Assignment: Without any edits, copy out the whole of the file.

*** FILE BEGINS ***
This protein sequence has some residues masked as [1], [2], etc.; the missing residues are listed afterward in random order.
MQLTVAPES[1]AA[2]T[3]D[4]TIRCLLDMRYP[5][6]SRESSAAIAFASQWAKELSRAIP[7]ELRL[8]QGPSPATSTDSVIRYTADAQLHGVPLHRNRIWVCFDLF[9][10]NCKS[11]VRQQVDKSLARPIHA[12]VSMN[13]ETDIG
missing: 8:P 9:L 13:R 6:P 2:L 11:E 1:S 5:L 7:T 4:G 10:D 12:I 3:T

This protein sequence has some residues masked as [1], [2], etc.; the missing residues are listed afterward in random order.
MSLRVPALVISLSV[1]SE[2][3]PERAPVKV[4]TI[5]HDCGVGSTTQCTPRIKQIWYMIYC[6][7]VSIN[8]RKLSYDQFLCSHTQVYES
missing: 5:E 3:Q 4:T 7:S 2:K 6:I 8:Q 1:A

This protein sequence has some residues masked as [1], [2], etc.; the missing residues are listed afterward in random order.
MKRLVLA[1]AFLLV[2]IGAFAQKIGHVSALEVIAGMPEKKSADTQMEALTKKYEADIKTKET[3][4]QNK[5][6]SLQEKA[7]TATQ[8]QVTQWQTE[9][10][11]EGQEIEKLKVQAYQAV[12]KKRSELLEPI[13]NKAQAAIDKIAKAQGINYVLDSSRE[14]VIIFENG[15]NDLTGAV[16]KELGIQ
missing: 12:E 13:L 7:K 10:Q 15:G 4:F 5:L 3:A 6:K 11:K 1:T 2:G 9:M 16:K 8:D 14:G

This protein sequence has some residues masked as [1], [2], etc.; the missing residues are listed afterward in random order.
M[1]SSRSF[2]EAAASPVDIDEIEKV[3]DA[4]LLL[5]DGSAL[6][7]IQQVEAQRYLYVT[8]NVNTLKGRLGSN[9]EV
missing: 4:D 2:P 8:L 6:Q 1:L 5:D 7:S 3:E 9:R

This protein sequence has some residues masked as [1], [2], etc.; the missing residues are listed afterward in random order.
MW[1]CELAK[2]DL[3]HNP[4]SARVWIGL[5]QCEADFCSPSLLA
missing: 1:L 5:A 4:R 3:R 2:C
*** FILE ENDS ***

This protein sequence has some residues masked as [1], [2], etc.; the missing residues are listed afterward in random order.
MQLTVAPES[1]AA[2]T[3]D[4]TIRCLLDMRYP[5][6]SRESSAAIAFASQWAKELSRAIP[7]ELRL[8]QGPSPATSTDSVIRYTADAQLHGVPLHRNRIWVCFDLF[9][10]NCKS[11]VRQQVDKSLARPIHA[12]VSMN[13]ETDIG
missing: 8:P 9:L 13:R 6:P 2:L 11:E 1:S 5:L 7:T 4:G 10:D 12:I 3:T

This protein sequence has some residues masked as [1], [2], etc.; the missing residues are listed afterward in random order.
MSLRVPALVISLSV[1]SE[2][3]PERAPVKV[4]TI[5]HDCGVGSTTQCTPRIKQIWYMIYC[6][7]VSIN[8]RKLSYDQFLCSHTQVYES
missing: 5:E 3:Q 4:T 7:S 2:K 6:I 8:Q 1:A

This protein sequence has some residues masked as [1], [2], etc.; the missing residues are listed afterward in random order.
MKRLVLA[1]AFLLV[2]IGAFAQKIGHVSALEVIAGMPEKKSADTQMEALTKKYEADIKTKET[3][4]QNK[5][6]SLQEKA[7]TATQ[8]QVTQWQTE[9][10][11]EGQEIEKLKVQAYQAV[12]KKRSELLEPI[13]NKAQAAIDKIAKAQGINYVLDSSRE[14]VIIFENG[15]NDLTGAV[16]KELGIQ
missing: 12:E 13:L 7:K 10:Q 15:G 4:F 5:L 3:A 6:K 11:K 1:T 2:G 9:M 16:K 8:D 14:G

This protein sequence has some residues masked as [1], [2], etc.; the missing residues are listed afterward in random order.
M[1]SSRSF[2]EAAASPVDIDEIEKV[3]DA[4]LLL[5]DGSAL[6][7]IQQVEAQRYLYVT[8]NVNTLKGRLGSN[9]EV
missing: 4:D 2:P 8:L 6:Q 1:L 5:D 7:S 3:E 9:R

This protein sequence has some residues masked as [1], [2], etc.; the missing residues are listed afterward in random order.
MW[1]CELAK[2]DL[3]HNP[4]SARVWIGL[5]QCEADFCSPSLLA
missing: 1:L 5:A 4:R 3:R 2:C